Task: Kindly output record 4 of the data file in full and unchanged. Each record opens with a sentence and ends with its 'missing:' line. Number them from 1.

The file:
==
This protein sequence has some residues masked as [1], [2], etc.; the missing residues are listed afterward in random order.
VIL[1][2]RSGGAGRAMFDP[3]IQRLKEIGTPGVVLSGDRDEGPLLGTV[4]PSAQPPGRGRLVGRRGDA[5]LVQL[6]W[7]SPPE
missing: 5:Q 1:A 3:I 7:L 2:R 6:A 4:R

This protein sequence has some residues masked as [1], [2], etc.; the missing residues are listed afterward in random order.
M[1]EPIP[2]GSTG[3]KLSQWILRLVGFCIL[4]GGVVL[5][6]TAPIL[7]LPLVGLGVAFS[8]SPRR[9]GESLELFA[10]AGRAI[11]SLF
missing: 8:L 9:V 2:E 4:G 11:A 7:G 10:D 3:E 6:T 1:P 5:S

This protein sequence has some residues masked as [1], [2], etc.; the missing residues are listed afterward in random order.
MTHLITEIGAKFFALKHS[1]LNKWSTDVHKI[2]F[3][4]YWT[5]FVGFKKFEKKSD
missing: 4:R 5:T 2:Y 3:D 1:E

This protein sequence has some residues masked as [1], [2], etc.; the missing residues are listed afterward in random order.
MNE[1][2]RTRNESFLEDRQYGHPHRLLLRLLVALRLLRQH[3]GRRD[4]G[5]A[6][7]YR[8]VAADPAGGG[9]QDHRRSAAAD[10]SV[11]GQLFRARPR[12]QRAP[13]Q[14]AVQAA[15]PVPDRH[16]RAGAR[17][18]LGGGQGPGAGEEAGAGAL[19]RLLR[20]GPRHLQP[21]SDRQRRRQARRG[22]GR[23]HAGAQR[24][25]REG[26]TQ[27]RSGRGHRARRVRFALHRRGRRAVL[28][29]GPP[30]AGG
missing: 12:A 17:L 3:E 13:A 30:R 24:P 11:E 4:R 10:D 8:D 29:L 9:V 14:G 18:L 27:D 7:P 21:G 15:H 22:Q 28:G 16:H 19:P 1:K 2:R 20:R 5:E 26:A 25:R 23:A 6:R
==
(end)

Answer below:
This protein sequence has some residues masked as [1], [2], etc.; the missing residues are listed afterward in random order.
MNE[1][2]RTRNESFLEDRQYGHPHRLLLRLLVALRLLRQH[3]GRRD[4]G[5]A[6][7]YR[8]VAADPAGGG[9]QDHRRSAAAD[10]SV[11]GQLFRARPR[12]QRAP[13]Q[14]AVQAA[15]PVPDRH[16]RAGAR[17][18]LGGGQGPGAGEEAGAGAL[19]RLLR[20]GPRHLQP[21]SDRQRRRQARRG[22]GR[23]HAGAQR[24][25]REG[26]TQ[27]RSGRGHRARRVRFALHRRGRRAVL[28][29]GPP[30]AGG
missing: 12:A 17:L 3:E 13:A 30:R 24:P 11:E 4:R 10:D 8:D 29:L 9:V 14:G 18:L 27:D 7:P 21:G 15:H 22:Q 28:G 16:H 19:P 1:K 2:R 20:R 5:E 26:A 25:R 23:A 6:R